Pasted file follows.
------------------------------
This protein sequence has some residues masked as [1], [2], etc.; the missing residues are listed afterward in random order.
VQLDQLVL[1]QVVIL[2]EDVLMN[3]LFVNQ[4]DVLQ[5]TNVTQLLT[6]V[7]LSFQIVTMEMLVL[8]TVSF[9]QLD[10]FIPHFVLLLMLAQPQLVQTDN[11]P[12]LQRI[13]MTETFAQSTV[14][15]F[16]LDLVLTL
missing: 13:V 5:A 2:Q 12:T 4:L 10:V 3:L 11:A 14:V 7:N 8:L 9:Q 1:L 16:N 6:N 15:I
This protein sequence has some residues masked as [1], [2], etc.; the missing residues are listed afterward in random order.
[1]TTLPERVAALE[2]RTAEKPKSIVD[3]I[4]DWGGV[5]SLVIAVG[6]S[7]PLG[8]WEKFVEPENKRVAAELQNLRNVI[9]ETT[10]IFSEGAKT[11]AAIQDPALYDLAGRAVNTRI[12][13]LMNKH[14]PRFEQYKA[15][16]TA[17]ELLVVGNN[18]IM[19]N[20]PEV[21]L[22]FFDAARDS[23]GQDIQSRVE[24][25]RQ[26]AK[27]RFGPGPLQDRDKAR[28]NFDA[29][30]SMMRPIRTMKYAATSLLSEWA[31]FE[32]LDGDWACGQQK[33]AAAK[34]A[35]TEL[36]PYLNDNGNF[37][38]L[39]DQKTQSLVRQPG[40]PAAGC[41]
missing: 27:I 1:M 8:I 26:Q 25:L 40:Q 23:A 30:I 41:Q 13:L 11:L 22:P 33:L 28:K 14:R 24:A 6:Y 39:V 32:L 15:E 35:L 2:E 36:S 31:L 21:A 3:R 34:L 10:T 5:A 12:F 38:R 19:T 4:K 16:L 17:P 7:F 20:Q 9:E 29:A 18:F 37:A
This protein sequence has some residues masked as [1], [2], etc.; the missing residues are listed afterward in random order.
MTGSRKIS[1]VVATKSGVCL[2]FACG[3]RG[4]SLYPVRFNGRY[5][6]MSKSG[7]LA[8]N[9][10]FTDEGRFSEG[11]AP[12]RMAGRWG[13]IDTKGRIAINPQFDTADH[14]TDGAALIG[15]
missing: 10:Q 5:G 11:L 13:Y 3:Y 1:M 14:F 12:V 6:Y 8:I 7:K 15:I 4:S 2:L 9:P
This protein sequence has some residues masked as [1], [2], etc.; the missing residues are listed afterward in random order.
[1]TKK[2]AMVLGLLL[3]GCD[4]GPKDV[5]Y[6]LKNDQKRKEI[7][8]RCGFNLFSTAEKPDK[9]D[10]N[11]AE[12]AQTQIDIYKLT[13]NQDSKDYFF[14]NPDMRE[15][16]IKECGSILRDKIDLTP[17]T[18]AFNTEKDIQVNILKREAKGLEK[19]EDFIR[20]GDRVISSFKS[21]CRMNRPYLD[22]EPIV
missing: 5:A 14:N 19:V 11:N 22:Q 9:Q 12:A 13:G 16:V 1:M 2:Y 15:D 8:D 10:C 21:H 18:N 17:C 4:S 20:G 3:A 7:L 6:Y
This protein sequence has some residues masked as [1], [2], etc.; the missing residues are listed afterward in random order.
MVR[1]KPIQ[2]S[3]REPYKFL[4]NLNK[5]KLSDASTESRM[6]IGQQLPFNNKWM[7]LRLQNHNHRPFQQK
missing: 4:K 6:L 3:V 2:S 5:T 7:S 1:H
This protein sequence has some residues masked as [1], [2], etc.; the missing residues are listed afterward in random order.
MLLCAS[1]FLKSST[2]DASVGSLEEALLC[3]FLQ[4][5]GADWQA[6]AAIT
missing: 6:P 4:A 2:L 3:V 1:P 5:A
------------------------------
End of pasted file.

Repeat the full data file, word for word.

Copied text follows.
This protein sequence has some residues masked as [1], [2], etc.; the missing residues are listed afterward in random order.
VQLDQLVL[1]QVVIL[2]EDVLMN[3]LFVNQ[4]DVLQ[5]TNVTQLLT[6]V[7]LSFQIVTMEMLVL[8]TVSF[9]QLD[10]FIPHFVLLLMLAQPQLVQTDN[11]P[12]LQRI[13]MTETFAQSTV[14][15]F[16]LDLVLTL
missing: 13:V 5:A 2:Q 12:T 4:L 10:V 3:L 11:A 14:V 7:N 8:L 9:Q 1:L 16:N 6:N 15:I
This protein sequence has some residues masked as [1], [2], etc.; the missing residues are listed afterward in random order.
[1]TTLPERVAALE[2]RTAEKPKSIVD[3]I[4]DWGGV[5]SLVIAVG[6]S[7]PLG[8]WEKFVEPENKRVAAELQNLRNVI[9]ETT[10]IFSEGAKT[11]AAIQDPALYDLAGRAVNTRI[12][13]LMNKH[14]PRFEQYKA[15][16]TA[17]ELLVVGNN[18]IM[19]N[20]PEV[21]L[22]FFDAARDS[23]GQDIQSRVE[24][25]RQ[26]AK[27]RFGPGPLQDRDKAR[28]NFDA[29][30]SMMRPIRTMKYAATSLLSEWA[31]FE[32]LDGDWACGQQK[33]AAAK[34]A[35]TEL[36]PYLNDNGNF[37][38]L[39]DQKTQSLVRQPG[40]PAAGC[41]
missing: 27:I 1:M 8:I 26:Q 25:L 40:Q 23:A 30:I 41:Q 13:L 11:L 22:P 33:L 28:K 14:R 24:A 6:Y 39:V 32:L 15:E 35:L 2:E 36:S 31:L 21:A 3:R 34:L 10:T 5:A 12:F 38:R 19:T 4:K 16:L 17:P 7:F 20:Q 9:E 29:A 18:F 37:A
This protein sequence has some residues masked as [1], [2], etc.; the missing residues are listed afterward in random order.
MTGSRKIS[1]VVATKSGVCL[2]FACG[3]RG[4]SLYPVRFNGRY[5][6]MSKSG[7]LA[8]N[9][10]FTDEGRFSEG[11]AP[12]RMAGRWG[13]IDTKGRIAINPQFDTADH[14]TDGAALIG[15]
missing: 10:Q 5:G 11:L 13:Y 3:Y 1:M 14:F 12:V 6:Y 8:I 7:K 15:I 4:S 2:L 9:P
This protein sequence has some residues masked as [1], [2], etc.; the missing residues are listed afterward in random order.
[1]TKK[2]AMVLGLLL[3]GCD[4]GPKDV[5]Y[6]LKNDQKRKEI[7][8]RCGFNLFSTAEKPDK[9]D[10]N[11]AE[12]AQTQIDIYKLT[13]NQDSKDYFF[14]NPDMRE[15][16]IKECGSILRDKIDLTP[17]T[18]AFNTEKDIQVNILKREAKGLEK[19]EDFIR[20]GDRVISSFKS[21]CRMNRPYLD[22]EPIV
missing: 5:A 14:N 19:V 11:N 22:Q 9:Q 12:A 13:G 16:V 1:M 2:Y 15:D 8:D 10:C 21:H 18:N 17:C 4:S 20:G 3:A 7:L 6:Y
This protein sequence has some residues masked as [1], [2], etc.; the missing residues are listed afterward in random order.
MVR[1]KPIQ[2]S[3]REPYKFL[4]NLNK[5]KLSDASTESRM[6]IGQQLPFNNKWM[7]LRLQNHNHRPFQQK
missing: 4:K 6:L 3:V 2:S 5:T 7:S 1:H
This protein sequence has some residues masked as [1], [2], etc.; the missing residues are listed afterward in random order.
MLLCAS[1]FLKSST[2]DASVGSLEEALLC[3]FLQ[4][5]GADWQA[6]AAIT
missing: 6:P 4:A 2:L 3:V 1:P 5:A